Raphael Warnock is suing Georgia for early second-round voting restrictions

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    Raphael Warnock’s campaign took Georgia to court on Tuesday after the state said it would not offer an early vote on Saturday for the closely watched second round in which Warnock will seek re-election to the U.S. Senate.

    The lawsuit challenges the state’s interpretation of a law banning early voting on the Saturday after Thanksgiving. The day after Thanksgiving is also a holiday in Georgia, originally commemorating Robert E Lee, the Confederate Civil War general. In 2015, state officials dropped Lee’s name and began simply recognizing the day as a “state holiday.”

    Advocates for Warnock’s campaign argued that the voting ban applies only to primaries and general elections, not runoffs, which have a much shorter voting period. Last year, Republicans in Georgia passed a law shortening the runoff period from nine weeks to four weeks. But the shortened election period conflicts with state law that prohibits early voting around holidays.

    The state is “mistaking” and “cherry-picking” provisions of the law that don’t apply to runoffs, lawyers for Warnock’s campaign wrote in a complaint, which was joined by the Georgia Democratic Party and the Democratic Senatorial Campaign Committee. “The insistence of the secretary that provinces should not hold a preliminary vote on November 26 therefore finds no support in the law and is contrary to [the statute’s] demand that the provinces start voting as soon as possible for the second round on December 6,” it reads.

    The lawsuit asks a judge to rule that state law does not prohibit counties from voting early on the Saturday after Thanksgiving and to order the state not to take any action that would prevent them from doing so.

    Under Georgia law, counties are allowed early voting “as soon as possible” after the state confirms the results of the general election, with a mandatory period of November 28 to December 2. State law also prohibits early Saturday voting on the Saturday before a runoff election, Dec. 3.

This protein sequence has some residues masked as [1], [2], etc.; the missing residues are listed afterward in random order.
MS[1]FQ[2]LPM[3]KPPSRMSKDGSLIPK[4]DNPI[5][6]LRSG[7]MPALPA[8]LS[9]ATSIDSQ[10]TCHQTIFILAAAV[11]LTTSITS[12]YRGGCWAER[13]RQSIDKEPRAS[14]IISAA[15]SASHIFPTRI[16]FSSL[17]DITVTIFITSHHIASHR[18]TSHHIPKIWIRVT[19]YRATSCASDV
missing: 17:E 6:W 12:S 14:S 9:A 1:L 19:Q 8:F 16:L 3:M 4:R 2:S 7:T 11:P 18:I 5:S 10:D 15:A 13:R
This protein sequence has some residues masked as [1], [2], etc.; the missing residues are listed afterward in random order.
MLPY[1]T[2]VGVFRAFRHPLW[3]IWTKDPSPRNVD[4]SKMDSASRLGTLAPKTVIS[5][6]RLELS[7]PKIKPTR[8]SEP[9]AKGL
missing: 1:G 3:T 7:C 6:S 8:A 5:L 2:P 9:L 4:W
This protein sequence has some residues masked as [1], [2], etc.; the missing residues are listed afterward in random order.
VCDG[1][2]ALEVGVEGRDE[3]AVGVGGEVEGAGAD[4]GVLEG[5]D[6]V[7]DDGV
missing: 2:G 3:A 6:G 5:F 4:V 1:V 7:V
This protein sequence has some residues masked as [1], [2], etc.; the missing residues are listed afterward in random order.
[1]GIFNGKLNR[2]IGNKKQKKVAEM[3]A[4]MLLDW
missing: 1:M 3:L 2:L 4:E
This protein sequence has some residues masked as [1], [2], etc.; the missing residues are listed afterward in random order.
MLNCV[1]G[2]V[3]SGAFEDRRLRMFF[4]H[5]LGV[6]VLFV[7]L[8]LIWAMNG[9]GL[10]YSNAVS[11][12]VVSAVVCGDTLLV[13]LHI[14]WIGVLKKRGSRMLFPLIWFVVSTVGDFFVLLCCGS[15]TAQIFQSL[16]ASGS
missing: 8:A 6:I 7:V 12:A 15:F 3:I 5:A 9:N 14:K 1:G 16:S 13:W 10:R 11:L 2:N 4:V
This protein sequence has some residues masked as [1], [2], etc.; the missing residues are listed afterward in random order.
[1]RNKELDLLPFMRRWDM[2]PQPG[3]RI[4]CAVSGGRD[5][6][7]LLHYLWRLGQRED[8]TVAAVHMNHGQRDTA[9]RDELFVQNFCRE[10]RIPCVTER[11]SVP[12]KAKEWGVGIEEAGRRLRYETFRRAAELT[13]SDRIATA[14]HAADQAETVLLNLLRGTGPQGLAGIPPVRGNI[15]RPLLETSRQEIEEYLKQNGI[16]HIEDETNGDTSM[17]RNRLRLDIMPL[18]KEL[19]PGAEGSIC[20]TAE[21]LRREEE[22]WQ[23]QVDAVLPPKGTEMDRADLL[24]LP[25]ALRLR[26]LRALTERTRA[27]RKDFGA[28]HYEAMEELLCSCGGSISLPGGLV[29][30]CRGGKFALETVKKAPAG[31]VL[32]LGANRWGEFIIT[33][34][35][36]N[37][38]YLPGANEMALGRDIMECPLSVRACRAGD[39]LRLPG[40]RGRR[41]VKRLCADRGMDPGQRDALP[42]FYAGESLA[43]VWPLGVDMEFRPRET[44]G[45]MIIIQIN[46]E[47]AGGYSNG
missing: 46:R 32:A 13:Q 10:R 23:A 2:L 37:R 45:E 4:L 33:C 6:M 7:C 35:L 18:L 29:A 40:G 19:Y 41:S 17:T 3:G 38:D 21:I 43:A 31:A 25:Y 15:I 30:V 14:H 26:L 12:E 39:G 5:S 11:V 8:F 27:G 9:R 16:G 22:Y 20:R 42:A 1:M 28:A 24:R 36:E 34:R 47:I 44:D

Georgia Secretary of State Brad Raffensperger initially said he thought some counties would vote early on Saturday, but his agency changed course and said it was banned.

    “It is not our choice. It is literally written in the black letter law that the Saturday after a holiday cannot be used for early voting,” Gabriel Sterling, a deputy deputy secretary of state, told the Atlanta Journal Constitution. “We all thought there would be a vote on Saturday until we looked at the law very closely.”

    Gerald Griggs, the president of the Georgia NAACP, said a Confederate holiday should not block voting.

    A coalition of civil rights groups separately sent a letter to all of Georgia’s 159 counties on Tuesday, urging them to offer at least three additional days of early voting from 7 a.m. to 7 p.m., which Georgia law sees fit. of the provinces is allowed. The coalition urged counties to offer ballots on the Tuesday and Wednesday before Thanksgiving and the Sunday after the holiday.

    “If you only offer advance voting on the five days required by law (which, as noted above, are limited to weekdays), there is a significant risk that many voters will be unable to participate due to business day commitments,” attorneys for NAACP Legal Defense Fund, the Southern Poverty Law Center and the ACLU of Georgia wrote in the letter. “The lack of voting opportunities on weekends or evenings is particularly concerning for voters of color, who may be able to take less time off work to vote.”

    Hillary Holley, executive director of Care in Action, the political arm of the National Domestic Workers Alliance, tweeted Tuesday that Fulton County, home to Atlanta and the most populous county in the state, had agreed to early voting the Sunday after Thanksgiving. She also said that Gwinnett County, one of the largest and most diverse counties in the state, had also agreed to vote early on Sunday.

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